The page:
U.S. Army Staff Sgt. McCarty, an Explosive Ordnance Disposal technician from 192nd Ordnance Battalion (EOD), prepares to detonate an Improvised Explosive Device during a multinational exercise, Oct. 25, at Canadian Armed Forces Base Gagetown, Oromocto, New Brunswick, Canada. Ardent Defender is a Canadian-led training exercise where more than 300 multinational participants, troops from nine allied nations: Canada, Belgium, Denmark, Germany, Netherlands, New Zealand, Sweden, United Kingdom and the United States take part in training that is designed to hone their skills to counter and dispose of explosive threats. (U.S. Army photo by Sgt. Andrea Kent)

Fort Belvoir EOD technicians train with allies during Exercise Ardent Defender in Canada

5TH CANADIAN DIVISION SUPPORT BASE GAGETOWN, New Brunswick, Canada – U.S. Army Explosive Ordnance Disposal technicians are training with military personnel from eight partner nations during Exercise Ardent Defender at 5th Canadian Division Support Base Gagetown in New Brunswick, Canada, Oct. 20 – Nov. 2.

Several EOD technicians from Fort Belvoir’s 55th EOD Company with the 192nd Ordnance Battalion (EOD) are participating in the counter explosive threat exercise with EOD troops from Belgium, Canada, Denmark, Germany, Netherlands, New Zealand, Sweden and the United Kingdom.

The 192nd EOD Battalion is part of the 52nd EOD Group and 20th Chemical, Biological, Radiological, Nuclear, Explosives (CBRNE) Command, the U.S. military's premier multifunctional CBRNE command.

Canadian Armed Forces Lt. Col. Ben Aho, the Exercise Ardent Defender director, said the scenarios are focused on explosive threats, primarily based on what has been observed in Eastern Europe conflict zones.

“The types of scenarios are built to exercise Explosive Ordnance Disposal teams, high risk search teams that investigate large areas or buildings, as well as route clearance teams,” said Aho, who serves as the director at the Canadian Armed Forces Joint Counter Explosive Threat organization in Ottawa, Ontario.

Aho said the scenarios are developed from real-world events and change every year to take into consideration the ever-evolving threat situation.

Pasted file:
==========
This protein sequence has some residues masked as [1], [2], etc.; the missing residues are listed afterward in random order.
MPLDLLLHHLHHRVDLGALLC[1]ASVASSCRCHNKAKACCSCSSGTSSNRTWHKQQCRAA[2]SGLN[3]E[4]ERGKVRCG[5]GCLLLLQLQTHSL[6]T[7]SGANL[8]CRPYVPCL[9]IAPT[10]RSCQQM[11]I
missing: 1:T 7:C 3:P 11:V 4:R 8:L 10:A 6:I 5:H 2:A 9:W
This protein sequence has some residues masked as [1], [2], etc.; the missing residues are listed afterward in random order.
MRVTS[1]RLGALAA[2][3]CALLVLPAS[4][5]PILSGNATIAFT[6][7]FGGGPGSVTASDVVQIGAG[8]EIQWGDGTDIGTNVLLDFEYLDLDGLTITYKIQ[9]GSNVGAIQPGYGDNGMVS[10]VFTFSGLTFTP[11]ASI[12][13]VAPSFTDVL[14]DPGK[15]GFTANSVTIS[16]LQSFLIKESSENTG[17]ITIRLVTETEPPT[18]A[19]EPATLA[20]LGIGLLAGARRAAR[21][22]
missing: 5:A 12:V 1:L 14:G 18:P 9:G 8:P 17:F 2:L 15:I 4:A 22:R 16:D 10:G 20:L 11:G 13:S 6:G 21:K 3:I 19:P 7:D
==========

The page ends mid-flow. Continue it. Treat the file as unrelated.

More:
“Once these scenarios are designed, the explosive threat is incorporated with the appropriate level of technical complexity required to challenge the exercise participants for their tasks,” said Aho. “This entire process allows us to expose our operators to new and emerging devices that are being found globally.”

The exercise director said that all recovered evidence and material, regardless of which scenario it was collected from, are then entered into an exploitation and analysis center that then injects their findings back into the development of the intelligence picture for the exercise.

Aho said analysis and exploitation are key capabilities that the Canadian Armed Forces has developed to not only counter explosive ordnance when discovered but also to disrupt their use and neutralize threats in future areas of operations through intelligence gathering.

This year marks the 10th iteration of Exercise Ardent Defender and the second year that the exercise has taken place at 5th Canadian Division Support Base Gagetown.

The New Brunswick base is home to the 4th Engineer Support Regiment and Canadian Army Combat Training Centre, as well as the Canadian Forces School of Military Engineering, which supports the majority of Explosive Ordnance Disposal training for the Canadian Armed Forces and supports the exercise with their staff, instructors and facilities.

“These reasons are just some examples of the advantages of hosting Exercise Ardent Defender at 5th Canadian Division Support Base Gagetown now and into the future,” said Aho.

A native of Montague on Prince Edward Island, Canada, Aho has served as a military engineer in the Canadian Army for 26 years.

Aho said the interoperability forged during the multinational exercise is essential to prepare allied Explosive Ordnance Disposal units for high stakes missions overseas, adding that defeating new devices require new ideas.

“The ability to train together, discuss lessons learned, demonstrate new tools and equipment and to share operational experiences, all within a training environment, allows the EOD community to develop best practices for new and emerging explosive threats and hazards,” said Aho. “These lessons, and the teamwork that is built during Exercise Ardent Defender 2023, helps to create a collaborative network among the Explosive Ordnance Disposal operator community that is global and robust.”

By Walter T. Ham IV, 20th CBRNE Command Public Affairs Deputy Director